How ridiculously childlike I was in my joy! I, the reserved and anxiety ridden, entered the group with arms open. I introduced myself. I scattered comments everywhere. I posted a vision that I had never shared anywhere else at all.
But when I shared my visions, I was told that I put too much soul in them. I had seen the circle divided into three parts on the side of the screen, asking us what would Jesus think, what would Jesus feel, what would Jesus want- but I thought surely that’s an illustration, not a philosophy.
I shared how, when at first I was full of doubt how could I be seeing or hearing Jesus, but that Jesus had gently built my trust by presenting me with one thing, connecting it to Scripture and then to the next. The first thing I shared was full of my doubts and how I kept putting my faith in Jesus; it’s written all through my story. You might even say it is the story.
I was told that authentic visions did not have any doubt.
Authentic visions. I sat there looking at the screen thinking, “I do not have authentic visions.” It was like a strange, painful pulse all through me.
What I had instead, it was explained to me, were a lesser kind of vision, a lower vision that was mixed up with the heart. I had too much heart.
Well, that was a blow, but I rolled with it. This journey I’ve been on has been over three years long and I have given Jesus all my trust- not part, but all. That kind of trust doesn’t shatter easily, so I accepted my diagnosis and posted another journal entry under Testimonies, not Visions, whose high places I had never seen.
I posted this journey entry largely the way I had first written it, which was largely the way I had experienced it the night before, a year ago. It was alive with Scripture, with Jesus. It was one of the most beautiful things that ever happened to me.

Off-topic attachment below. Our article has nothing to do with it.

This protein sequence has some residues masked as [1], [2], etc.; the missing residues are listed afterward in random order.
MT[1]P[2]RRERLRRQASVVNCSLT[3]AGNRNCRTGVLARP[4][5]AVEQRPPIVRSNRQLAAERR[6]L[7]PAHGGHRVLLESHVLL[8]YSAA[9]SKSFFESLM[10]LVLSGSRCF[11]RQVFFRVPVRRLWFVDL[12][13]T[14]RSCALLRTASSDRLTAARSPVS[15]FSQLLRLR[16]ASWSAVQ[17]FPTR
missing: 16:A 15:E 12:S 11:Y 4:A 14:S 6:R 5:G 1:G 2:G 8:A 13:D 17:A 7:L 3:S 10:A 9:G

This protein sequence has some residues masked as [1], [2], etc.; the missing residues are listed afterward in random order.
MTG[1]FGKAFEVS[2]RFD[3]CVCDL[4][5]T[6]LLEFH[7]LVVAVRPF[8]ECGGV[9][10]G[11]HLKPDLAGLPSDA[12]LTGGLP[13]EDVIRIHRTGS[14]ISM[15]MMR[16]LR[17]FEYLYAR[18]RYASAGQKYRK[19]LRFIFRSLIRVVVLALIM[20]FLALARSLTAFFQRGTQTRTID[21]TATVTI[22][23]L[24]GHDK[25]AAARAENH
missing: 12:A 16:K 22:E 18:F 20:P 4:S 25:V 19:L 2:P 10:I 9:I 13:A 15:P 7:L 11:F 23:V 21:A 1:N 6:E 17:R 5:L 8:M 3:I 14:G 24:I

When the moderator of the group again asked me if this was a vision, I didn’t know what to think. Hadn’t she already made clear that I wasn’t having visions? Hadn’t I then publically accepted that? I thought that point had already been painfully settled.
So I wrote back saying, no it was this lesser vision that she had explained to me, and this was how long I’d been having them and this is what Jesus taught me about being with Him in this way.
Ah, the persistent delusion, that Jesus Himself was with me.
She was very gentle and loving, kind. She was uncertain about me. She didn’t think I was seeing with the eyes of the heart either and anyway, no one should stay there. I was all mixed up and had no three part cookie cutter clarity.
My soul and emotions and thoughts were smeared all through the experience like a child’s finger painting, which I had held up for the class, crying out, “Look at this beautiful thing Jesus has given me! He loves me. He loves you. Jesus is beautiful like this.”
She asked me what color His eyes were.
I felt as if someone has gently boxed me into a corner and was asking me for my spiritual I.D. But I had hidden nothing from them, from the first. I had already surrendered the sweet illusion of seeing Jesus in a vision. What more was she wanting me to prove?